But Harvick did say that what happened to Stewart has had a profound impact upon himself and other drivers, particularly those who dabble in other forms of motorsports in their spare time, much like the way Stewart likes racing sprint cars away from NASCAR. Unfortunately, in light of the circumstances of what happened to Ward, Stewart may very well have raced his last sprint car race.

“That’s one reason why we don’t do that stuff anymore because sometimes when you go to those racetracks, you kind of wind up with a target on your back,” Harvick said. “That’s just unwarranted but it’s also the target on your back that everybody wants to make a name for themselves.

“Whoever that guy (big-name racer) is that’s there running those races is the guy they want to make that name with.”

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Sean Gelael set for Toro Rosso F1 tests in 2017

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Formula 2 driver Sean Gelael will play a part in this year’s in-season Formula 1 test running after agreeing a deal with Toro Rosso.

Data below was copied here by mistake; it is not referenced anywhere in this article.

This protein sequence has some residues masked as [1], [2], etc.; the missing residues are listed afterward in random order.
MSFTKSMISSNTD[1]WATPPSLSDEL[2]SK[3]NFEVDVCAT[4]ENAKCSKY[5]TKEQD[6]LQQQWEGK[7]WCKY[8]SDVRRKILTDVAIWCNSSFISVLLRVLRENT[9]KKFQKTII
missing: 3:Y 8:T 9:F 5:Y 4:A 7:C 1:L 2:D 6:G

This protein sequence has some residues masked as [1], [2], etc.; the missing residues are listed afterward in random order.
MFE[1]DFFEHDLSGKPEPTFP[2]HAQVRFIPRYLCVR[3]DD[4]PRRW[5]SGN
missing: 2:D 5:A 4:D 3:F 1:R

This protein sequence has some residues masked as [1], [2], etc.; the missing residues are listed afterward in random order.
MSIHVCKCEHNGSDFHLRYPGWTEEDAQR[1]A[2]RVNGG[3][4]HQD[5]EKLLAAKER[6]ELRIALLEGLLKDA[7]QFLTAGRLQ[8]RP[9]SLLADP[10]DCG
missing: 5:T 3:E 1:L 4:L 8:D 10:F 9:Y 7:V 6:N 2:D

Gelael, 20, raced full-time in GP2 last year before the championship evolved into F2, scoring one podium finish in Austria.

The Indonesian driver also appeared in the final three rounds of the FIA World Endurance Championship, scoring an LMP2 podium for Extreme Speed Motorsports in Shanghai.

Gelael will race in F2 this year with Arden, but will also get his first taste of F1 machinery in the upcoming tests for Toro Rosso.

All F1 teams will get four days of in-season running this year (two in Bahrain, two in Hungary following their respective races) as well as the traditional end-of-year test in Abu Dhabi.

Gelael will feature in all three for Toro Rosso, having undergone a seat fitting at Faenza earlier this week.

All F1 teams are required to allocate at least half of their in-season running to junior drivers who have made fewer than two grand prix starts.